Kayaking and icebergs in St. Anthony, Newfoundland
At 7:30 am on Sunday August 13, 2011, I peered out the window at the Hotel North in St. Anthony and the fog was so thick I couldn’t see across the parking lot. “I guess our 9:00 am boat trip is going to be scrubbed,” I told my wife Heather. But a few minutes later she pulled back the curtains and said she could see across the harbour. The fog was lifting rapidly and so we quickly had breakfast and headed just down the road to the Northland Discovery boat tour dock. By now, the sun was breaking through the fog and it promised to be a spectacular day.
The boat tour was amazing, thanks to all the icebergs that had been delivered by the score by the large Petermann “ice island,” which had grounded just off St. Anthony. Not only did we see icebergs up close, but also many humpbacks and white beaked dolphins too. Paul Alcock, the owner of the Northland Discovery boat tour (http://www.discovernorthland.com/) said that he had never been so busy and was turning away people for many tours. So if you plan to see this “once in a lifetime” spectacle, you better book ahead.
The view of the Fishing Point Lighthouse from the Tour Boat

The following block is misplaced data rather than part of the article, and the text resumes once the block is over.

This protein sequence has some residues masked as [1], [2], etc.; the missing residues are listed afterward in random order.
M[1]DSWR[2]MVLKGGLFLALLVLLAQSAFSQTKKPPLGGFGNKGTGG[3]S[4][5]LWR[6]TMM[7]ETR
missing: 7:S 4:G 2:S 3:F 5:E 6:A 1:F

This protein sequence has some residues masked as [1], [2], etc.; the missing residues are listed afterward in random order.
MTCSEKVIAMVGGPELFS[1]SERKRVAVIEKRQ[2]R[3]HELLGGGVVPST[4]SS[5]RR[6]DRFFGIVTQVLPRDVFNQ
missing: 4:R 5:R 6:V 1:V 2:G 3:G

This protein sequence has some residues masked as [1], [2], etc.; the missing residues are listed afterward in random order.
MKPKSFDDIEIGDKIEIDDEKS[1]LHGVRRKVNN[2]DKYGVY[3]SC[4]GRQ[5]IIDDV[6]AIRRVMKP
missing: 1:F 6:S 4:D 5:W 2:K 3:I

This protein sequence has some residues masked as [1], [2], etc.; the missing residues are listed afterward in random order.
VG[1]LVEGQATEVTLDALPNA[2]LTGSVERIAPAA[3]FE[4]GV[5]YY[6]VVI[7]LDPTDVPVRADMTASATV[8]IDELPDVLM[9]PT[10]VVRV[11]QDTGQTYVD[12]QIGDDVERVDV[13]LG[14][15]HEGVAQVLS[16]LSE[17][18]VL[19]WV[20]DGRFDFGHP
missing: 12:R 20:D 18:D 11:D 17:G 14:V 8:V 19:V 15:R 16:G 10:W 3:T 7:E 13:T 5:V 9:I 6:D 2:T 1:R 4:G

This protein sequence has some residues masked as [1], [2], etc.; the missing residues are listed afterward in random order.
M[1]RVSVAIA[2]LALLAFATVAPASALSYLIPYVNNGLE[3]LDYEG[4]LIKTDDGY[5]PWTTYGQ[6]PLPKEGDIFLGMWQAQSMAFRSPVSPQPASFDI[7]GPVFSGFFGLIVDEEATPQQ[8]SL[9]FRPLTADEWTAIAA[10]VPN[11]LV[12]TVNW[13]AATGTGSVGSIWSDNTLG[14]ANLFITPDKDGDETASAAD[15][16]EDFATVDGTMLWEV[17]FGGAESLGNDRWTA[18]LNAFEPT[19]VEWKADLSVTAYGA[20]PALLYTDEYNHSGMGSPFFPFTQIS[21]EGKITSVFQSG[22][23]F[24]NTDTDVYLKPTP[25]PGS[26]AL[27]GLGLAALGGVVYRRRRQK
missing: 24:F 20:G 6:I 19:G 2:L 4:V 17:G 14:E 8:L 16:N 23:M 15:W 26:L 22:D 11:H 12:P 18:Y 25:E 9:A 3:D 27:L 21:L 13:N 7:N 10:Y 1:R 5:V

Next, we decided to check out nearby St. Carols where the icebergs had jammed into the harbour. We thought it would be a great place to put in our sea kayaks to get another perspective on these varied ice sculptures in the ocean. Indeed, the harbour was full and we had the experience of a lifetime winding our way between the icebergs. We gave them a wide berth since we often heard sounds like thunder and could see large pieces of ice toppling off. Paddling into the iceberg debris you could hear the snap, crackle, pop of ancient air bubbles in the ice being released. My wife said “This has to be my pinnacle sea kayaking experience,” and I had to agree.
Paddling with the bergs at St. Carols was unforgettable
From there, we headed north by car to see what other surprises lay around the corner. As we checked into the very comfortable Southwest Pond Cabins (709-623-2140) in St. Lunaire-Griquet, we were told that there was another boat tour operation in the area so we phoned Tobias Hillier (709-623-2112) for a spot on his morning tour the next day. We also scoped out the St. Lunaire harbour and were pleased to see many icebergs dotting the harbour with an easy place to offload our kayaks.
That evening, we enjoyed a superb meal in what we think may be the best dining in Western Newfoundland - The Norseman Restaurant (http://www.valhalla-lodge.com/restaurant.htm) in L'anse aux Meadows. The view of the setting sun over the harbour had many patrons out on the deck snapping photos. As we left, the owner of the Norseman Restaurant , Gina Noordhof, mentioned to check out the Newfoundland music at Skipper Hots Lounge. There we heard good music and even got in some dancing. All in all it was a stellar day!